It is said that Ernest Hemingway, the Nobel Prize winning writer with a passion for safaris, boxing and bullfighting, called Val Trebbia “the most beautiful valley in the world”.
The sources of this legend are uncertain, lost through years of retellings.
What is certain is that Hemingway did actually cross this valley in 1945 as a journalist following a motorcade of liberation troops and was struck by the beauty of the river furrowing its way down the green slopes and flowing off into the distance towards the sea.
This itinerary will introduce you to some of the most surprising scenery in Emilia-Romagna, nestled amongst the green Piacentine Apennines.
Start the day in Bobbio, a little village close to the Trebbia River that has preserved its Medieval appearance. Its cobbled streets hosting small shops, historic delis, wine shops and restaurants will lead you to the San Colombano Monastery and the Old Bridge.
Important archaeological findings have been discovered in the basilica of the former, which was named after its founding saint, a religious Irishman who arrived in Bobbio in the seventh century.
The latter, also called Ponte Gobbo [Hunchback Bridge] due to its asymmetrical wavy shape with 11 arches, is one of the world’s many “devil’s bridges”.
Your visit to Bobbio would be incomplete without a stop at Malaspina Castle, built during the 1300s, and the Guelfi Fortress used during battles against the Ghibellinis of Piacenza. It’s definitely worth your while to go up to the top of the imposing tower to enjoy the panoramic view of the city with the Apennines at its back and the valley spreading beyond the Trebbia. From up there it’s quite easy to understand just how Hemingway felt when he first saw the natural beauty of the Apennines.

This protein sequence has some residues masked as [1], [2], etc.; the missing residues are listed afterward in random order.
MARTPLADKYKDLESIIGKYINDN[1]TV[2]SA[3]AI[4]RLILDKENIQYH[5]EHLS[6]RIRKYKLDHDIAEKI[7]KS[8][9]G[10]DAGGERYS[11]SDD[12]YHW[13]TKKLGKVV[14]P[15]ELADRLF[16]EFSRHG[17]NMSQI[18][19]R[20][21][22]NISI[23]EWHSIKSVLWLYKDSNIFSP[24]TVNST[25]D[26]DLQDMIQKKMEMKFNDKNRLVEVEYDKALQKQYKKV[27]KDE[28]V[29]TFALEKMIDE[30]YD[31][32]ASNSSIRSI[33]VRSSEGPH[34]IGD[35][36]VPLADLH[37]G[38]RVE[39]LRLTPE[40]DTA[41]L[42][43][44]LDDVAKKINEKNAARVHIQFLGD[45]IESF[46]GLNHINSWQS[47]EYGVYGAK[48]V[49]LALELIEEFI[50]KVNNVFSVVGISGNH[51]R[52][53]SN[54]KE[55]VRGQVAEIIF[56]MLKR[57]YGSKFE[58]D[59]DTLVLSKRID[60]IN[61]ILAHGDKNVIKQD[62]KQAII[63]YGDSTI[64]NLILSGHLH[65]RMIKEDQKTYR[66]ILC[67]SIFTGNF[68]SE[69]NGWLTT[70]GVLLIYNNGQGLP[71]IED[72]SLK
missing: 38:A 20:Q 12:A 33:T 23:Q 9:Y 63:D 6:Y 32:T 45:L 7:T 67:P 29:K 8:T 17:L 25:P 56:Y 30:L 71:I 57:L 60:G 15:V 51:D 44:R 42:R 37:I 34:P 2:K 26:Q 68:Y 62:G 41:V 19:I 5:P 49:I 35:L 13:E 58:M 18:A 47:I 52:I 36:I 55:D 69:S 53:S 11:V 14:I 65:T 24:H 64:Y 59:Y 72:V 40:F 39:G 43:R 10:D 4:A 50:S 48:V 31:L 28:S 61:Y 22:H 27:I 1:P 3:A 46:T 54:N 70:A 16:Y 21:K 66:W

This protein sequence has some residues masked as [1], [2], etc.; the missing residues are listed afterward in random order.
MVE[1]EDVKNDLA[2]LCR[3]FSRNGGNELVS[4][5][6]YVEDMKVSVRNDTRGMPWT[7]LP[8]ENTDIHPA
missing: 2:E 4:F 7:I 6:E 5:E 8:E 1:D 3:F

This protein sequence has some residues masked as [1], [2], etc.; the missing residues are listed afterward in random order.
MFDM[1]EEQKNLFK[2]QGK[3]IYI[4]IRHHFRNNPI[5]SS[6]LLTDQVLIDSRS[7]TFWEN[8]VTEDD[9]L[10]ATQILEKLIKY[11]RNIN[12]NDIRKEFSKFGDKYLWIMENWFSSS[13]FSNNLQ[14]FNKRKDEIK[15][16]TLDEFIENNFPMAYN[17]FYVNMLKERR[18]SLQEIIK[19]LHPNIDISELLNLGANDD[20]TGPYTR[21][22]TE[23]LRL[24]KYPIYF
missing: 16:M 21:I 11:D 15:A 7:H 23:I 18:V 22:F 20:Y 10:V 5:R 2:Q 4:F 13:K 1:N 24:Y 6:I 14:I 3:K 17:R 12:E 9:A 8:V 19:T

You must also try the original Bobbiesi maccheroni, pasta with egg and butter, shaped with a knitting needle and topped with stracotto meat sauce.
Continue your journey through Val Trebbia with a stop at a small village just a few minutes’ drive from Bobbio: Brugnello, better known as “The Artists’ Village”.
This tiny cluster of stone houses is perched on the top of a 464-metre rocky spur jutting above the Trebbia River.
The origins of this hamlet date back to 560 A.D. Today it’s inhabited by artists restoring its houses and streets, hand-carving each home’s shutters and using local stone to decorate the lanes and make chairs and benches.
The best is yet to come, though. The terrace running round the church provides brilliant views of the looping Trebbia River, a most unique panorama.
Heading towards Piacenza, treat yourself to a final stop dedicated to this region’s culinary specialities.
Your observant eyes will probably have noticed the sprawling vineyards along Val Trebbia’s mountainsides, so of course we’ll dedicate your last stop to wine. In Gazzola, you’ll find Momeliano Castle, a lovely place set between Val Trebbia and Val Tidone, where work to resuscitate a small native vineyard began about 30 years ago. Today, the perfectly preserved castle dating back to the year 1000 A.D. is home to Val Luretta wines.
A wonderful place to toast the end of your day amidst the beauty of Val Trebbia. Cheers!